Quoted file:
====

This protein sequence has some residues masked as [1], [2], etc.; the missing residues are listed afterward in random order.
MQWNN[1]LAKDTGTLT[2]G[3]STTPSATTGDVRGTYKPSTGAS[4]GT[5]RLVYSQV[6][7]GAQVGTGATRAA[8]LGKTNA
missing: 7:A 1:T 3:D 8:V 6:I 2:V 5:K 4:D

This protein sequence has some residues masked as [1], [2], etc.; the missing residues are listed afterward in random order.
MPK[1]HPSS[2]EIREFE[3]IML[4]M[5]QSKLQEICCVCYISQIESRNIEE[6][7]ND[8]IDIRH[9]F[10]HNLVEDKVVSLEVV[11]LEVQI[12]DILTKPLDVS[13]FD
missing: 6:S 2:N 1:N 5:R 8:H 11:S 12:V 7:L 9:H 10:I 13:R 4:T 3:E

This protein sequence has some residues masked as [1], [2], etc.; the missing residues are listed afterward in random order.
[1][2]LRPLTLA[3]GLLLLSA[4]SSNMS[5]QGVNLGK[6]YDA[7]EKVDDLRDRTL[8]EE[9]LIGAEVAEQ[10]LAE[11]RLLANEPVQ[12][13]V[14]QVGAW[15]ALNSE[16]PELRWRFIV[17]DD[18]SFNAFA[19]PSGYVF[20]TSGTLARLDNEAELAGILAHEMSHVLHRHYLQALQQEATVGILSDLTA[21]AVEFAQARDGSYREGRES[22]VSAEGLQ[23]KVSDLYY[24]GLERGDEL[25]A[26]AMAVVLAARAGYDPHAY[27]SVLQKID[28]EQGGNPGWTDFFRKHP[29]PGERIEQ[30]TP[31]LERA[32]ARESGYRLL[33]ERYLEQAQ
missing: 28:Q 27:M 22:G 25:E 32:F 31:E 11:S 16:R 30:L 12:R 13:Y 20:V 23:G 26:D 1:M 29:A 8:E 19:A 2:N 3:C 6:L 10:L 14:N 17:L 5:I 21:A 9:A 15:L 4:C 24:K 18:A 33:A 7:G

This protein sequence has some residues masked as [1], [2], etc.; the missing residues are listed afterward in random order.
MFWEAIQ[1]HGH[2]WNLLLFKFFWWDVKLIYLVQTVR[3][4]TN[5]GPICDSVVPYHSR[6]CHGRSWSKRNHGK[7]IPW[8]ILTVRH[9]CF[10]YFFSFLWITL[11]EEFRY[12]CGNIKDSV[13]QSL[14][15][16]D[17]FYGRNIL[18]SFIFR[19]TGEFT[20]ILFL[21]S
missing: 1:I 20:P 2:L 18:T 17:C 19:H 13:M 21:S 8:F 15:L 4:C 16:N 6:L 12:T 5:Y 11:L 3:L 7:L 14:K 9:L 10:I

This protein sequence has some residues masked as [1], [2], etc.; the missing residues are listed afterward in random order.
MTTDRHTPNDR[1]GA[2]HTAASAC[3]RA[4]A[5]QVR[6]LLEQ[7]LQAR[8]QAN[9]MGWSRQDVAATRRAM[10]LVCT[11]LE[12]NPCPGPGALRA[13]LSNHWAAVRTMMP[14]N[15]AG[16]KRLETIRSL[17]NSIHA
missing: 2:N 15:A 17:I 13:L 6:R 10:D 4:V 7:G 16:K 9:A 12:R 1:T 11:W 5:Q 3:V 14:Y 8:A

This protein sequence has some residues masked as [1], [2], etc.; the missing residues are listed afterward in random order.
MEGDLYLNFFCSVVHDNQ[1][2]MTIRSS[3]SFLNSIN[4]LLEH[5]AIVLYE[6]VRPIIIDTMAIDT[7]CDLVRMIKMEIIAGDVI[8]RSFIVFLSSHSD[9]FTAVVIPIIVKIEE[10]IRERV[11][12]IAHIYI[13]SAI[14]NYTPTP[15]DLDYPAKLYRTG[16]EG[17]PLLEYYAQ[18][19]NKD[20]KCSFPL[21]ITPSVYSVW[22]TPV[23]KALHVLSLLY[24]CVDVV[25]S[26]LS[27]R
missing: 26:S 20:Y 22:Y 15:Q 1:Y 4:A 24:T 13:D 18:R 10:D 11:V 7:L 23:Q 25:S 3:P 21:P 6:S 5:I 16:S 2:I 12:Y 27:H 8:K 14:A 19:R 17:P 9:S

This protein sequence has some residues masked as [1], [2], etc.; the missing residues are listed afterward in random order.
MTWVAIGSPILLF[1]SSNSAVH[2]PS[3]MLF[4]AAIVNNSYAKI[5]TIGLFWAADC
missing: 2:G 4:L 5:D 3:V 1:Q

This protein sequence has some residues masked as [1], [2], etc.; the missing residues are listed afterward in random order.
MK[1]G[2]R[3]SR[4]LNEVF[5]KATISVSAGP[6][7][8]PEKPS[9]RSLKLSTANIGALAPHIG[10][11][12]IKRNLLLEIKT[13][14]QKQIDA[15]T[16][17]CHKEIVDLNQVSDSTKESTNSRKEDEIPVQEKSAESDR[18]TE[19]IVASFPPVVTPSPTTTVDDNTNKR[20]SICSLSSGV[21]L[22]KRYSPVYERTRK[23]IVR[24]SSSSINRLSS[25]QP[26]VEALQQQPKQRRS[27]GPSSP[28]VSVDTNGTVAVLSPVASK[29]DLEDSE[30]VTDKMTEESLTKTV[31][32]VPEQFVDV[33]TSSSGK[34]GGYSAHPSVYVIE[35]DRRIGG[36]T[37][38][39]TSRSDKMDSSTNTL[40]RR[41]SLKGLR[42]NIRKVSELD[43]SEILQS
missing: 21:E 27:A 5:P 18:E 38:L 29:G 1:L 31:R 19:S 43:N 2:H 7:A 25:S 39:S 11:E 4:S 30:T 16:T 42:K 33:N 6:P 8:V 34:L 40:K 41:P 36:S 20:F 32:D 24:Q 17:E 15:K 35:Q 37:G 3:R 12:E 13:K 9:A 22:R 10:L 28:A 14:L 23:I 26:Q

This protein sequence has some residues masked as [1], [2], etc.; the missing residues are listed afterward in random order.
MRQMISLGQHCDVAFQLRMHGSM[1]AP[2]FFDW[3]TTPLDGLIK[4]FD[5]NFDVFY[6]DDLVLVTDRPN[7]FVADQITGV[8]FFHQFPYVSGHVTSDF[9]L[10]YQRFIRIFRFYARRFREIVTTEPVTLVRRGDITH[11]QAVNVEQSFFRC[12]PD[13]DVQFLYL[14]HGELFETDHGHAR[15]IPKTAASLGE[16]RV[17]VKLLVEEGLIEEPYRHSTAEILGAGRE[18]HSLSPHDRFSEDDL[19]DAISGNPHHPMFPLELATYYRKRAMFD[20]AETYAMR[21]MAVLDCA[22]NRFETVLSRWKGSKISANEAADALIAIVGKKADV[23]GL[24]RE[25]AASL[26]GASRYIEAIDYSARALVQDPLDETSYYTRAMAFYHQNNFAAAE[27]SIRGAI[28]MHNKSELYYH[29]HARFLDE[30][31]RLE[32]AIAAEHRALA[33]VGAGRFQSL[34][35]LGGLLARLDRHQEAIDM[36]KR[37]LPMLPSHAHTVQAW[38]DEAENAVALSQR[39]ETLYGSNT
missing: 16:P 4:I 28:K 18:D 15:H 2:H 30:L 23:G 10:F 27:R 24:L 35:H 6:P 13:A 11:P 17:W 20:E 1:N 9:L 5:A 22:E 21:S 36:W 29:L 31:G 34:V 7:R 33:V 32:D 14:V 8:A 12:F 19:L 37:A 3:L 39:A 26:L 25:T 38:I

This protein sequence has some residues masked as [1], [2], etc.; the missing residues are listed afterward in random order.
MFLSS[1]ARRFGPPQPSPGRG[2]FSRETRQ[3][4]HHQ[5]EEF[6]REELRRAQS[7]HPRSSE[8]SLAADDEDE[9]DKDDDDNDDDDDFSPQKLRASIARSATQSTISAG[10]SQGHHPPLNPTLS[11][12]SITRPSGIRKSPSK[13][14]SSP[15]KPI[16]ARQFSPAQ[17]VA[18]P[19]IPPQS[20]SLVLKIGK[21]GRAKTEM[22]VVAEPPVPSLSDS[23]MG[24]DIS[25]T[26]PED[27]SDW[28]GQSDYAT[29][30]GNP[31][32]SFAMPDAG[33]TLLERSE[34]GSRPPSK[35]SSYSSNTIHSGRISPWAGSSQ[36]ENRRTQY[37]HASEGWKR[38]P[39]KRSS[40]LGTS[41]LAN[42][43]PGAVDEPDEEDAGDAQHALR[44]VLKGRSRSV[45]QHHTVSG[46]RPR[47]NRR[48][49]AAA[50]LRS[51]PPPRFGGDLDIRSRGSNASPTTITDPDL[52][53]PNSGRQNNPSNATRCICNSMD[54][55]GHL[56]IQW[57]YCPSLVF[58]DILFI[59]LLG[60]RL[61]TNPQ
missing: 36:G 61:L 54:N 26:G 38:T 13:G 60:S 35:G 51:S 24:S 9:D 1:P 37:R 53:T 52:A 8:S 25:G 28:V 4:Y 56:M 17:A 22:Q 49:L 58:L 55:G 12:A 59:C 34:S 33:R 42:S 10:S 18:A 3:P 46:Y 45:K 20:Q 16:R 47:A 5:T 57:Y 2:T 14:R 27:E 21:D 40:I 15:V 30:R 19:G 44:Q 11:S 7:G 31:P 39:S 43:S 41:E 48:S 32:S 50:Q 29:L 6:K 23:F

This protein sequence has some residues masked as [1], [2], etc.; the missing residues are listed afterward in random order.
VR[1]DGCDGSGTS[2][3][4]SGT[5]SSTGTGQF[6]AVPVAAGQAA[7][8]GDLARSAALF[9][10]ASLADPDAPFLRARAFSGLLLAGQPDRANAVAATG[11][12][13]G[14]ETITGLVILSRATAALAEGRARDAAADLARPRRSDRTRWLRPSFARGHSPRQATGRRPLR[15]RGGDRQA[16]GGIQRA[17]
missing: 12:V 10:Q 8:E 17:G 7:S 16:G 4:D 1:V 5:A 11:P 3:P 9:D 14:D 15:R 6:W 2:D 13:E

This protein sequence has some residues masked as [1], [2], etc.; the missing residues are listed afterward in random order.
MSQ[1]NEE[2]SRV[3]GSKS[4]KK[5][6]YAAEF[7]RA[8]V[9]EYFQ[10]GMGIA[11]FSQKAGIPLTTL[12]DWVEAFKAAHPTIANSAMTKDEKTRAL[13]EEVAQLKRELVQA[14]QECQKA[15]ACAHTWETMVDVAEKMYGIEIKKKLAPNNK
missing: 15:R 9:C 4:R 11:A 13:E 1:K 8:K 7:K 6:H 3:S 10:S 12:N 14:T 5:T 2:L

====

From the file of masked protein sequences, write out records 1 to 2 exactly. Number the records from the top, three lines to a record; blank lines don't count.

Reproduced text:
This protein sequence has some residues masked as [1], [2], etc.; the missing residues are listed afterward in random order.
MQWNN[1]LAKDTGTLT[2]G[3]STTPSATTGDVRGTYKPSTGAS[4]GT[5]RLVYSQV[6][7]GAQVGTGATRAA[8]LGKTNA
missing: 7:A 1:T 3:D 8:V 6:I 2:V 5:K 4:D

This protein sequence has some residues masked as [1], [2], etc.; the missing residues are listed afterward in random order.
MPK[1]HPSS[2]EIREFE[3]IML[4]M[5]QSKLQEICCVCYISQIESRNIEE[6][7]ND[8]IDIRH[9]F[10]HNLVEDKVVSLEVV[11]LEVQI[12]DILTKPLDVS[13]FD
missing: 6:S 2:N 1:N 5:R 8:H 11:S 12:V 7:L 9:H 10:I 13:R 4:T 3:E